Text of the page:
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Tornado Victims In North Texas Recall Train Sound As They Sought Shelter


And at Hothe's office, overnight temperatures were a bit above freezing. But the area is recovering from a weekend of tornadoes. They uprooted trees, moved cars, destroyed hundreds of homes and killed 11 people. Bill Zeeble with member station KERA met some survivors.

BILL ZEEBLE, BYLINE: Paulette and Howard Rector from Garland, Texas had heard stories about the terrifying sound of a tornado. But they'd never heard it - not until the day after Christmas.

HOWARD RECTOR: It's - it's just unbelievable how quick it happened. And the sound of the roar - the roar.

ZEEBLE: Howard was in the bedroom. Paulette was in the living room watching TV. He saw threatening winds outside and yelled to her.

PAULETTE RECTOR: He was saying, come on, and I heard something like a train. And when - as soon as I did that, I darted in the bathroom. And as soon as that, that's when everything went everywhere.

H. RECTOR: I'd seen that tree. When I helped her in that bathtub, I'd seen that tree come through that bedroom.

ZEEBLE: They survived. They're staying at their son's place nearby and visited the Red Cross shelter in Garland for items like a toothbrush and a coat. They left their apartment with nothing. The shelter will be Glory Murray's home for the next few nights. In her apartment, she heard the same train sound and dashed into the pantry.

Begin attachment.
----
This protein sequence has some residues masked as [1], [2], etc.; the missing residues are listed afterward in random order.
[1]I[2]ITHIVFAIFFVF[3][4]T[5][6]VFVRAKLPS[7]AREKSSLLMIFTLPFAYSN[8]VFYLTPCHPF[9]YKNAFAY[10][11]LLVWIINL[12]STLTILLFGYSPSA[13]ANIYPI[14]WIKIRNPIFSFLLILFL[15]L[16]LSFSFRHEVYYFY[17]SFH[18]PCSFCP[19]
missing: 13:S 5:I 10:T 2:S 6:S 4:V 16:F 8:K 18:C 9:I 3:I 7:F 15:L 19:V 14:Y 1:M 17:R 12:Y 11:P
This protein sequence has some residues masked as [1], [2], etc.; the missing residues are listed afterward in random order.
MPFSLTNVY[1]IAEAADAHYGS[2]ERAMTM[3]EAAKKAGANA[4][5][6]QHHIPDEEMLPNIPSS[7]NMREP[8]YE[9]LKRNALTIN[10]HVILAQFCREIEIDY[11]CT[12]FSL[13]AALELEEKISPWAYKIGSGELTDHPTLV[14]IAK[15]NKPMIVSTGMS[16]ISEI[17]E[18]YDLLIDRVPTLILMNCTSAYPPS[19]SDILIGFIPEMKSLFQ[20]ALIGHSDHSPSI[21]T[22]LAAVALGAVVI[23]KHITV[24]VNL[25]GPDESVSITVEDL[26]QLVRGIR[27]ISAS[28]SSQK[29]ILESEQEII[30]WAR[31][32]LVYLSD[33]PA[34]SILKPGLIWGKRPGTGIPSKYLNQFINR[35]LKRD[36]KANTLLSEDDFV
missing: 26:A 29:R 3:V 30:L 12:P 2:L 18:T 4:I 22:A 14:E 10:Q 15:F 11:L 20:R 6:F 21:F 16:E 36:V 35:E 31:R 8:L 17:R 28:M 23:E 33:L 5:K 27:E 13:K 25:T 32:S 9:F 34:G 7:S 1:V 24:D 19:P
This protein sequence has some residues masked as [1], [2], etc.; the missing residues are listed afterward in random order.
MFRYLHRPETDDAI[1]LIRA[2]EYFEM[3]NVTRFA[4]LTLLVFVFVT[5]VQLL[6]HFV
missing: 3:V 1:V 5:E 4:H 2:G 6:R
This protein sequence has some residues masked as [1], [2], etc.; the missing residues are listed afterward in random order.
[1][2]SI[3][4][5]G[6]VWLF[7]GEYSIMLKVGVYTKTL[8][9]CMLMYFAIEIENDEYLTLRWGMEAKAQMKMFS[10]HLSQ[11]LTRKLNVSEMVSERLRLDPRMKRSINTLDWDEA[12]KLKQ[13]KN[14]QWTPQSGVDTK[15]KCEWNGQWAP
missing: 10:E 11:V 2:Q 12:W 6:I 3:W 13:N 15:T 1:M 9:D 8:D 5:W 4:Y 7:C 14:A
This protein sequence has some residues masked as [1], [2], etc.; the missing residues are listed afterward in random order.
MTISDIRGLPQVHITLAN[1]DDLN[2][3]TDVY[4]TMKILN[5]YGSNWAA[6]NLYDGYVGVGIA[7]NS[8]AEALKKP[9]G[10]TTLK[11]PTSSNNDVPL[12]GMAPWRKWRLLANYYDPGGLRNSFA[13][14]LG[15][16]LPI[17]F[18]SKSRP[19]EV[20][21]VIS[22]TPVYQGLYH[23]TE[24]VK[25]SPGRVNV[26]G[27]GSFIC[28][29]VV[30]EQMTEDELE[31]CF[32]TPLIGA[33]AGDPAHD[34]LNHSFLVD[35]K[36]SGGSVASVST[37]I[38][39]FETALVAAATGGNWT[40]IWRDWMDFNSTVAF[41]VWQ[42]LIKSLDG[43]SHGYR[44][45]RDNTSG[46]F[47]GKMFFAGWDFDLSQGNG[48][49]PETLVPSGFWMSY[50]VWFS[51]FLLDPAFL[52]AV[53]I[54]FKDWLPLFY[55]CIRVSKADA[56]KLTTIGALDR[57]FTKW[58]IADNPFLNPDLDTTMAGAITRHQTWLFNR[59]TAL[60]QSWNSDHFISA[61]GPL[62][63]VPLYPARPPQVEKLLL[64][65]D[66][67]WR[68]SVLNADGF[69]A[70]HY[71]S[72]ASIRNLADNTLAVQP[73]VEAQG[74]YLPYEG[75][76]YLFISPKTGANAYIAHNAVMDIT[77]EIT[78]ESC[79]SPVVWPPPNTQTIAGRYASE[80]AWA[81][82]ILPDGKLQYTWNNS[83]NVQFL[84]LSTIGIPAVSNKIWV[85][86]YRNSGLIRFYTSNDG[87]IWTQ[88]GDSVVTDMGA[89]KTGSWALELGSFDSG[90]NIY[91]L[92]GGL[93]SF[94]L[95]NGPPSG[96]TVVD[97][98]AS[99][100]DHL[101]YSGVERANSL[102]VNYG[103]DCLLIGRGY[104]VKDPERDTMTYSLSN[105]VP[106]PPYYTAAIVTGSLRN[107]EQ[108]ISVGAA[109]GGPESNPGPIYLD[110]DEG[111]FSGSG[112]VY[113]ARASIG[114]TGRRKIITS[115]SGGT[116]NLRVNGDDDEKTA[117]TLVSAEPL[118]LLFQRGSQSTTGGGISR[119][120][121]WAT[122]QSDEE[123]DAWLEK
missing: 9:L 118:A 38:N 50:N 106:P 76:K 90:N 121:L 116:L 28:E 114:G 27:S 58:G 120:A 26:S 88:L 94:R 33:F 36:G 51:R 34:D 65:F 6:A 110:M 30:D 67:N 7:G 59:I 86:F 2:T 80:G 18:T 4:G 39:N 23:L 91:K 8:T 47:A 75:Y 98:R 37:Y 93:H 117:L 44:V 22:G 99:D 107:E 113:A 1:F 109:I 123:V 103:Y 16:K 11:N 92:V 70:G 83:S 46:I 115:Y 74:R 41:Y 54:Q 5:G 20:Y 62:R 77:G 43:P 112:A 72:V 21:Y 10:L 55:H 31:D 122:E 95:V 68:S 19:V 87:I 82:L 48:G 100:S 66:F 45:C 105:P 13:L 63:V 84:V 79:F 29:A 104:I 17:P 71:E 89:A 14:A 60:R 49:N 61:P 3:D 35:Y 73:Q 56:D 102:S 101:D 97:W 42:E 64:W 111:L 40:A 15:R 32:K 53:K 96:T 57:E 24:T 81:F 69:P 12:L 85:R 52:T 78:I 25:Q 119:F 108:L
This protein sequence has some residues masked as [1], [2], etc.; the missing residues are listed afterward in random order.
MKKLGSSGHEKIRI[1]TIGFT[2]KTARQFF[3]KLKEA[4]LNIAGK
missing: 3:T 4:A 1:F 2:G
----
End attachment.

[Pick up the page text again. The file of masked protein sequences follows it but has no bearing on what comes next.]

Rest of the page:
GLORY MURRAY: Now, my apartment wasn't messed up, so I thought. But when I went on the outside, there was a big old thing sticking in the roof of my apartment - debris from off somebody else's apartment. It was jabbed into the roof of my apartment just like a needle. But it's a big needle.

ZEEBLE: Murray, who's 69, would love to be back in her apartment. But it's not safe. In a nearby Rowlett suburb, Sebrena Lowe says she was luckier because of her faith. Ten relatives were at her home when the tornado threatened.

SEBRENA LOWE: We actually went outside and started commanding the winds because God had given us authority over the winds - the airways. And we just began to command this storm not to hit our area. We - we spoke to the storm and said, go to unpopulated places. It did exactly what we said to do because God gave us the authority to do that.

ZEEBLE: Others weren't so lucky or blessed. Officials say many as a thousand North Texas homes were damaged or destroyed. Garland was the hardest hit. Meteorologists say a powerful tornado hit the town with winds exceeding 200 miles an hour. For NPR News, I'm Bill Zeeble in Dallas. Transcript provided by NPR, Copyright NPR.

Bill Zeeble has been a full-time reporter at KERA since 1992, covering everything from medicine to the Mavericks and education to environmental issues. Heâââ